Kissinger's Nobel Peace Prize [skip if bored by topic]

Mark Tushnet mtushnet at law.harvard.edu
Wed Oct 28 17:32:35 PDT 2009


Thanks for this.  (I'd bet you could get somewhere on the "where does the OGE get off creating an exemption from the criminal law" question by working on the meaning of the word "accept" in the illegal gratuity statute, and maybe invoking Chevron.)  A couple of points, not responsive to this post but...:  (1)  My earlier statement about four data points may be mistaken.  A letter from three members of Congress asserts that TR placed his award in a trust administered by, among others, the Chief Justice, to be disbursed when he left office, and that TR said he would seek congressional permission.  I haven't had the time to track down the accuracy of that assertion, and it's phrased a little peculiarly (the letter says that TR said he'd seek permission, but not that he actually got it, or even that he actually sought it), which suggests that the letter writers picked up the assertion from some not-necessarily-authoritative source.  But if true we're down to three data points and, of course, no "unbroken" executive practice.

(2)  On the relevance of practice to constitutional interpretation, there's Justice Rehnquist's position in Dames & Moore:  "As Justice Frankfurter pointed out in Youngstown, 343 U.S. at 610-611,
'a systematic, unbroken, executive practice, long pursued to the knowledge of the Congress and never before questioned . . . may be treated as a gloss on "Executive Power" vested in the President by § 1 of Art. II.'  Past practice does not, by itself, create power, but 'long-continued practice, known to and acquiesced in by Congress, would raise a presumption that the [action] had been [taken] in pursuance of its consent. . . .'  United States v. Midwest Oil Co., 236 U.S. 459, 474 (1915)."  There's probably something worth writing -- maybe it's been done -- theorizing when and to what extent past practice should play a role in constitutional interpretation.  With the caution that these suggestions may result from "motivated reasoning," two thoughts:  (a)  Frankfurter may be on to something in referring to "executive practice."  Maybe such practice should be given more weight than local-level practices as in the patronage example (although there's been patronage on the federal level, it's progressively narrowed since the Pendleton Act in the late nineteenth century).  [I don't think this is motivated reasoning, because I've made a similar suggestion in some of my writing on popular constitutionalism.]  (b)  Drawing on ideas floating around in the literature on stare decisis:  Maybe practice should play a smaller role when what we might call the surrounding legal environment has changed substantially.  That almost surely played a role in Times v. Sullivan, read against the background of the cases on criminal liability for seditious speech, and probably makes sense of the rejection of practice in the patronage cases.  But these are quite tentative, and I wouldn't want to be held to them.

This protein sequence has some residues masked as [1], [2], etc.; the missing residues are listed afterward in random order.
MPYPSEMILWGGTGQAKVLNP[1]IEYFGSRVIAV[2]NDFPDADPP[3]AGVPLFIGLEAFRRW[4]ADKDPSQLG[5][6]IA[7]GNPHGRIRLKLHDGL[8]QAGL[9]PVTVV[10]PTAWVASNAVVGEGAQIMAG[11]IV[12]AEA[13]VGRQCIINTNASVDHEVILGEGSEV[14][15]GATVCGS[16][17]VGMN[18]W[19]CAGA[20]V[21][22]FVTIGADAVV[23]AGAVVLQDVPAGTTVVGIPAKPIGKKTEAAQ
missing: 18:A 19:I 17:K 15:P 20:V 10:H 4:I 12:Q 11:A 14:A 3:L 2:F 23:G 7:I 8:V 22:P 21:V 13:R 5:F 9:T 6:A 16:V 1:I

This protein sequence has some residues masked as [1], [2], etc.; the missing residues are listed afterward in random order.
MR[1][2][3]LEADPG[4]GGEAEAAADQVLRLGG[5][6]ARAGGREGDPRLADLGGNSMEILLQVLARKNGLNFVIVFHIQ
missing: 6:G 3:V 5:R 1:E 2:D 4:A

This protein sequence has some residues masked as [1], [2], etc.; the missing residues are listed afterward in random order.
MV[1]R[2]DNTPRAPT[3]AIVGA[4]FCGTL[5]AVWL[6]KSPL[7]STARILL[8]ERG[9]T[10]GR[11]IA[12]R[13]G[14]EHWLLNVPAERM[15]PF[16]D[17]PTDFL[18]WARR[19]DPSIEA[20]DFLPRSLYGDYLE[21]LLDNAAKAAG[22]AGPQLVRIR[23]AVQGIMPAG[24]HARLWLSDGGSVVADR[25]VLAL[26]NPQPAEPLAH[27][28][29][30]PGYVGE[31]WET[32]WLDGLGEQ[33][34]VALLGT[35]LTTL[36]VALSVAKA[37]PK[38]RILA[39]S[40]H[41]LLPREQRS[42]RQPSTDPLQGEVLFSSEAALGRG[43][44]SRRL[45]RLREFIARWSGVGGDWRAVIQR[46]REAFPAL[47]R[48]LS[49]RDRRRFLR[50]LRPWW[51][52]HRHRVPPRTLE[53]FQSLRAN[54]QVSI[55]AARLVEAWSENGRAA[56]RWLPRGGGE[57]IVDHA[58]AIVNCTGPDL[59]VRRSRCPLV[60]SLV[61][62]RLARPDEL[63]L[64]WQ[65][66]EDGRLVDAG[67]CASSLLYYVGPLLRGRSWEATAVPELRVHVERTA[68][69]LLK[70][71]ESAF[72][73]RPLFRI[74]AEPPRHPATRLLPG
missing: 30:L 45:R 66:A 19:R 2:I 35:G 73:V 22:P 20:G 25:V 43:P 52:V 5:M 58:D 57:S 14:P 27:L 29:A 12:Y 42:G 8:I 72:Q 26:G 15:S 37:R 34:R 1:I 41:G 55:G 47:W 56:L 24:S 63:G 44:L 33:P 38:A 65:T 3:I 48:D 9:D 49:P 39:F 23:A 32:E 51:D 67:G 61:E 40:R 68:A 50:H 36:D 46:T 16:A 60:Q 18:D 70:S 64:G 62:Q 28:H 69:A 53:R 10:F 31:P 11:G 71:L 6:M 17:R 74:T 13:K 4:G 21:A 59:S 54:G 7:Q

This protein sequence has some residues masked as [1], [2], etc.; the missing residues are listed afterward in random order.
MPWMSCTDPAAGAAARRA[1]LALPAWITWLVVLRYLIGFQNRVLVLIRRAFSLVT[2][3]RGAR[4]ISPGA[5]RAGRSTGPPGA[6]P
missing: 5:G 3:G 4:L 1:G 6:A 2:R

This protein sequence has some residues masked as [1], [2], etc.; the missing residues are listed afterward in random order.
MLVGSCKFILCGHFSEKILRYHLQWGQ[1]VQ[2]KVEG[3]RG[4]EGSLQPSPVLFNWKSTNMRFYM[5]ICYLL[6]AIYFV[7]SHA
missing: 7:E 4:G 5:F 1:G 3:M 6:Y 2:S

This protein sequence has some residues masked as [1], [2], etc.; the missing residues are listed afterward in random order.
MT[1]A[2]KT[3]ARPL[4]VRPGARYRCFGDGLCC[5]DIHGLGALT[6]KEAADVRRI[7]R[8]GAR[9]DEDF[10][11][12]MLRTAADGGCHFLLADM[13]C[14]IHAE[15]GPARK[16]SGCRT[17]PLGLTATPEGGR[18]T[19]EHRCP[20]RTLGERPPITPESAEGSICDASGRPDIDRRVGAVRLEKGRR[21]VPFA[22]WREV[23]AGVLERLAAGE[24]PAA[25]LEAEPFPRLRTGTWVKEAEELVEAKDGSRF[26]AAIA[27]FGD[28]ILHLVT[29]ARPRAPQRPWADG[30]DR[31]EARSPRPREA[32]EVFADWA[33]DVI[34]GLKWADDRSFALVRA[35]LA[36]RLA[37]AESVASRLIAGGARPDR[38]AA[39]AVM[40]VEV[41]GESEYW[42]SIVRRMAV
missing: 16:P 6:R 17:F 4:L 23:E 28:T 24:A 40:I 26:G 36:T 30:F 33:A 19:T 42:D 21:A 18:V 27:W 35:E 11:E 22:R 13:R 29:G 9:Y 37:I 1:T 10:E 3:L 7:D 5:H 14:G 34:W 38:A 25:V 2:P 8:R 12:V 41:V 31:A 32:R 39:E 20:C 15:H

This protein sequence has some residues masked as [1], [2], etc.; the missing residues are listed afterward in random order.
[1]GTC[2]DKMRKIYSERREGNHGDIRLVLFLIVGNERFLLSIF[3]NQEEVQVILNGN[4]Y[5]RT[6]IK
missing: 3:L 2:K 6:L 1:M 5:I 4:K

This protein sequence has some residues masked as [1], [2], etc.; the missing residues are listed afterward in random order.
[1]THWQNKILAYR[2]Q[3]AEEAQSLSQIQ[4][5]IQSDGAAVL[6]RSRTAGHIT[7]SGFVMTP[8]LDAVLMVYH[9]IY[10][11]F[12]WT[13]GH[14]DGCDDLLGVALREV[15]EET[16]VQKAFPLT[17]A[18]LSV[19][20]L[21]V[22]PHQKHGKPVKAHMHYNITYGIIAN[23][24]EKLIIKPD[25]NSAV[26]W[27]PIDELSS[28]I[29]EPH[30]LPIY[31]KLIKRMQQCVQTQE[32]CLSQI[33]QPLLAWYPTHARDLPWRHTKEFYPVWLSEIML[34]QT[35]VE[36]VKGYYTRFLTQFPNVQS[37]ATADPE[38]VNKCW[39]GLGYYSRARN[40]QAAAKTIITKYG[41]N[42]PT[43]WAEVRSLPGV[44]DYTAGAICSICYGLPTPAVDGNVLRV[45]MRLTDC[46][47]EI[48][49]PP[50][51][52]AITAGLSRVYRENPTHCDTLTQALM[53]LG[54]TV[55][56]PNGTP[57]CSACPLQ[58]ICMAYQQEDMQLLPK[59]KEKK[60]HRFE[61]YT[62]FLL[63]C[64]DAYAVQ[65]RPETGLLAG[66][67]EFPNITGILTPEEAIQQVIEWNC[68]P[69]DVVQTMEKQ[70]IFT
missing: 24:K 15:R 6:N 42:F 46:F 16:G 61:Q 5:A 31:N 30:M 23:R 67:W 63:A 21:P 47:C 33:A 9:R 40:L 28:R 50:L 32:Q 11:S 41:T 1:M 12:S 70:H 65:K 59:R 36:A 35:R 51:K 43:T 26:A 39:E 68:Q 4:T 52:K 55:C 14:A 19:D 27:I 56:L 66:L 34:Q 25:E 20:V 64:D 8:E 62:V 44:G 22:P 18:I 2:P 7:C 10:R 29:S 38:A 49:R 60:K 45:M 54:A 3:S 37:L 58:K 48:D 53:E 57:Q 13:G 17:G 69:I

(3)  The "no permission needed" position and the "permission already granted" position do have different implications:  On the latter the president couldn't direct that the award money go to a charity of his choice except on a very strong (and I think implausible) account of the unitary executive that somehow gets around "No Money shall be drawn from the Treasury, but in Consequence of Appropriations made by Law."

(4)  I'd guess -- hope? -- that OLC is preparing a memo on the question, although the "motivated reasoning" point arises here as well.  When I read the Dellinger memo, it didn't seem to me helpful because it came down to saying that the government can act through an agent, that not all subordinate entities within a government are agents or always act as agents, and that the issue dividing us here was whether the committee that awarded the prize was (in these terms) an agent acting as such -- a question on which the memo sheds no light.  (There's also the peculiar factlet that the power to make the award was originally assigned to the Norwegian Parliament when Norway was a self-governing province of Sweden and the assignment was made precisely to make the award come from an entity independent of the Swedish government.  Within a few years Norway became independent, though, and this factlet almost certainly can't have any bearing on the present issue.  I had thought that TR got his prize after Norwegian independence, but one thing I read indicated otherwise.)

Mark Tushnet
William Nelson Cromwell Professor of Law
Harvard Law School
Areeda 223
Cambridge, MA  02138

ph:  617-496-4451 (office); 202-374-9571 (mobile)



-----Original Message-----
From: conlawprof-bounces at lists.ucla.edu on behalf of Nelson Lund
Sent: Wed 10/28/2009 6:37 PM
To: Volokh, Eugene
Cc: 'conlawprof at lists.ucla.edu'
Subject: Re: RE: Kissinger's Nobel Peace Prize [skip if bored by topic]
 
Here's some analysis, from Michael Stern's Point of Order, that I haven't seen elsewhere.

http://www.d1040331.dotsterhost.com/applications/serendipity/index.php?/archives/185-Could-the-Nobel-Peace-Prize-Violate-the-Illegal-Gratuities-Statute.html

Nelson Lund
George Mason


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